On Tuesday 6 September 2016, a critically-injured peregrine was found by walkers on a road in the Goyt Valley in Derbyshire. It was in shock and unable to fly.
The juvenile peregrine was collected by volunteers from Raptor Rescue and held overnight. The following day it was taken to a vets in Ashbourne where it died from its injuries. An x-ray revealed the bird’s wing bones had been smashed to pieces with lead shot. The extent of its injuries suggest this bird wouldn’t have been able to fly far from where it had been shot.
The Goyt Valley lies to the west of Buxton, within the Peak District National Park.
The Goyt Valley will be familiar to some blog readers as this was the venue for the Peak District’s 2015 Hen Harrier Day gathering, just half a mile to the south of where this peregrine was found near Errwood Reservoir. It’s interesting to note that the injured peregrine was found on the border of the Special Protection Area (SPA) boundary and also within the Site of Special Scientific Interest (SSSI) boundary. Oh, and look at the burnt strips of heather moorland to the south east of where the shot bird was found: Wild Moor is managed as a driven grouse moor. What an amazing coincidence.
So here we are again, yet another raptor illegally killed within a National Park. And this National Park, the Peak District National Park, has, since 2011, been hosting a long-running Bird of Prey Initiative where ‘partners’ are supposed to have been ‘collaborating’ to increase bird of prey numbers. Five years in to the project we learned that none of the project targets had been met (see here) but that the Initiative was going to continue and extend from the Dark Peak to the South West Peak (which is where this bird was shot).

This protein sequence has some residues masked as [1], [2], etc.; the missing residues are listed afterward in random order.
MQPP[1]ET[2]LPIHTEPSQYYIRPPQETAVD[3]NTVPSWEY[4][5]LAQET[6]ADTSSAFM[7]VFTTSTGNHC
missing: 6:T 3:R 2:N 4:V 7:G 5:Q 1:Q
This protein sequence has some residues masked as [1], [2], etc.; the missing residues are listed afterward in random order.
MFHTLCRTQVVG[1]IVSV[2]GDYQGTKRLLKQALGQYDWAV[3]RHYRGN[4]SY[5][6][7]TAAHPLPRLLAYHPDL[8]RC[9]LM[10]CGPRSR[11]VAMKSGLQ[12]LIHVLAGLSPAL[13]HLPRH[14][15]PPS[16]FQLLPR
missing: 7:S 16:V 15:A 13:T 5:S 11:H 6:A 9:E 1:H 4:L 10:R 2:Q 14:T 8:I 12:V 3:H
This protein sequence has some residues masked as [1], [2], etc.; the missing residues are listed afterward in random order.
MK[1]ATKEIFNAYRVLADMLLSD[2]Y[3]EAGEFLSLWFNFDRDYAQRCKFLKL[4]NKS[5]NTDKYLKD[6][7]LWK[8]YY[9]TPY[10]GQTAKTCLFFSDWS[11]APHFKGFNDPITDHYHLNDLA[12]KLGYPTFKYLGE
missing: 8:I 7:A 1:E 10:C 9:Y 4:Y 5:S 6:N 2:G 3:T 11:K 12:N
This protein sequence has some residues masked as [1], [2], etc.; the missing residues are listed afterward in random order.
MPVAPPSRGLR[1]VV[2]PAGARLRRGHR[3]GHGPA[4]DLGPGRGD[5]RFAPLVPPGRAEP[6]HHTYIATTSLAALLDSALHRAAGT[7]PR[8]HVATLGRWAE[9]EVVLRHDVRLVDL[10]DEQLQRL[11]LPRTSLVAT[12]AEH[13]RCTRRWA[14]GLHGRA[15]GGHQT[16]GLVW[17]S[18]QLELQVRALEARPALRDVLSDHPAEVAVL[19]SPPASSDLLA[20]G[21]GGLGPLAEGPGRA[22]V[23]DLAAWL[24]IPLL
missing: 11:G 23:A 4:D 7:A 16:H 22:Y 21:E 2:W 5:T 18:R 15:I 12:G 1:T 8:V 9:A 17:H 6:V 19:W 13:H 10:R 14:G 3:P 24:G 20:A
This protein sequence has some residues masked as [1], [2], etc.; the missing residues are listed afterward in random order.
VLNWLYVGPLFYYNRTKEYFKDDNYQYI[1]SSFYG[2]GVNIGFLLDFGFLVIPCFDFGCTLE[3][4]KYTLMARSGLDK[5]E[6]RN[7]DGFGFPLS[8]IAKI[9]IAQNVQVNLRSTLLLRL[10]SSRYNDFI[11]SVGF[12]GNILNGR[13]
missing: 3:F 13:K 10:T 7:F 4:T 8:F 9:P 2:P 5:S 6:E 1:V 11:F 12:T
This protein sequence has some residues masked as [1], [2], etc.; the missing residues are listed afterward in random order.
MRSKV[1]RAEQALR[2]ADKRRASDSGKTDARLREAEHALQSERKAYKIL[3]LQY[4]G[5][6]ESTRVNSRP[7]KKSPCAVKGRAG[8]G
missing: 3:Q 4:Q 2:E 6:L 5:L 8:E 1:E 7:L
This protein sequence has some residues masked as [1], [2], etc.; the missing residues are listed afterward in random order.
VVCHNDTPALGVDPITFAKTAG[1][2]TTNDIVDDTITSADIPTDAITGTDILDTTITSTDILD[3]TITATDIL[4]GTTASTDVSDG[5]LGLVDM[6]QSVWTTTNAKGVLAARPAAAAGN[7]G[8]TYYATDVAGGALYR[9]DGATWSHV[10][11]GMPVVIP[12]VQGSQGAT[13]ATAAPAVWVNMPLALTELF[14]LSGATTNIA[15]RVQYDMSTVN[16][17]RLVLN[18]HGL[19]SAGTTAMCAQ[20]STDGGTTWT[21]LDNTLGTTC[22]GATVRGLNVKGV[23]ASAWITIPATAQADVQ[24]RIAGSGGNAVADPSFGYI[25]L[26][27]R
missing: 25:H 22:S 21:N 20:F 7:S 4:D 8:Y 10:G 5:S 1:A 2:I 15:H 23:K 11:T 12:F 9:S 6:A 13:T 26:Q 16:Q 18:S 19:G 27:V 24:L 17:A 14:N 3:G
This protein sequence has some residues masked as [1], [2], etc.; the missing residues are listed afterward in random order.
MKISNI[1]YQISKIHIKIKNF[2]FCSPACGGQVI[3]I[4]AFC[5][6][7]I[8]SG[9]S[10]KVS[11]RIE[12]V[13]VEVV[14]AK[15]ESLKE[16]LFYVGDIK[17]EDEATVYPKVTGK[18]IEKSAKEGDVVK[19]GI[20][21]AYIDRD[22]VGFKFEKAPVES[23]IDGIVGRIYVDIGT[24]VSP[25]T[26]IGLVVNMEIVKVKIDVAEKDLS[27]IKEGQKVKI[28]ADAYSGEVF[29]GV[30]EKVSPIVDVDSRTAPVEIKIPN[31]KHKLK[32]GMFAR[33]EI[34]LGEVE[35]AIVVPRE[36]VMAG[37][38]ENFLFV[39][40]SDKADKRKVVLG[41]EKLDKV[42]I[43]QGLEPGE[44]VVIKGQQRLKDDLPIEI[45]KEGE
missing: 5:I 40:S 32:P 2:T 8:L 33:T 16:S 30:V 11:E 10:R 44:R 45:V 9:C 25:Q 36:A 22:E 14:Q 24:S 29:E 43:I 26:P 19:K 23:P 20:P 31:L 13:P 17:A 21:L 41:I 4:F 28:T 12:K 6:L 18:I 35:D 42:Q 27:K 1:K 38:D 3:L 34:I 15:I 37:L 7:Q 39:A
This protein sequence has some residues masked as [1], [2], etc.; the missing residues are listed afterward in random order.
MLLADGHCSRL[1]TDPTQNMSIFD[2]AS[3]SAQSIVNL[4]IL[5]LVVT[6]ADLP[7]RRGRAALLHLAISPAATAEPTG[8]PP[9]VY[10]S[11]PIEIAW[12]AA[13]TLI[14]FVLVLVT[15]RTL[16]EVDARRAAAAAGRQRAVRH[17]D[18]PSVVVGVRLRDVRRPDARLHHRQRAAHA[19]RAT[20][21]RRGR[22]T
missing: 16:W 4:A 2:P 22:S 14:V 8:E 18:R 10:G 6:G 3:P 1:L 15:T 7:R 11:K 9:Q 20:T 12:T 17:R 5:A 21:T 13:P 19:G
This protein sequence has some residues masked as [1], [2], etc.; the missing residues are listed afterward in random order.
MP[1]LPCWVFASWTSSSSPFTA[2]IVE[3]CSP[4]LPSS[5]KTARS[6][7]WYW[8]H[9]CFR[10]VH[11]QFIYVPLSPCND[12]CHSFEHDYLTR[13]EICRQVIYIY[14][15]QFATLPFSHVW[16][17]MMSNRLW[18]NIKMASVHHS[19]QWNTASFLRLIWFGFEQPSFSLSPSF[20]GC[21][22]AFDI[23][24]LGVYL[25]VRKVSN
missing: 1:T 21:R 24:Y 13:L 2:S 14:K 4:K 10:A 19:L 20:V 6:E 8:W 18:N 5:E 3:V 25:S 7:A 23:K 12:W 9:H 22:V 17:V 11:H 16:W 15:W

As Mark Avery commented at the time (here), “The response of the consortium is to keep pretending that everyone is on the same side and that chatting about things will bring an end to crime. It won’t“.
He was right. Raptor persecution within the Peak District National Park has continued, including the recent discovery of a spring-trapped osprey and a shot buzzard (see here), an armed man filmed sitting next to a decoy hen harrier (see here) and a suspected shot goshawk (see here).
Ironic, isn’t it, that while we were all sitting in a conference room in Sheffield at the weekend, at the edge of the Peak District National Park, listening to various speakers bleating on about ‘consensus’, ‘partnership working’ and ‘cooperation’ being the way forward, a few miles down the road the corpse of the latest victim was being shoved in a freezer, shot to pieces.
It is pitiful that this charade of ‘conflict resolution’ is allowed to continue when it is quite clear that some of the so-called ‘partners’ have no intention whatsoever of changing their criminal behaviour. They are out of control and the authorities seem unwilling, or unable, to stop them. Meaningful action against these criminals is being delayed by keeping everyone tied to the table in endless rounds of pointless talks. Enough.
The e-petition to ban driven grouse shooting has now amassed over 121,000 signatures and will result in a Westminster evidence session followed by a parliamentary debate. The petition closes in one week – if you haven’t already signed, please do so now and let your MP know that this issue is important to you. PLEASE SIGN HERE
UPDATE 14 Sept: Derbyshire Constabulary issues appeal for information here
UPDATE 15 Sept: BBC News runs the story here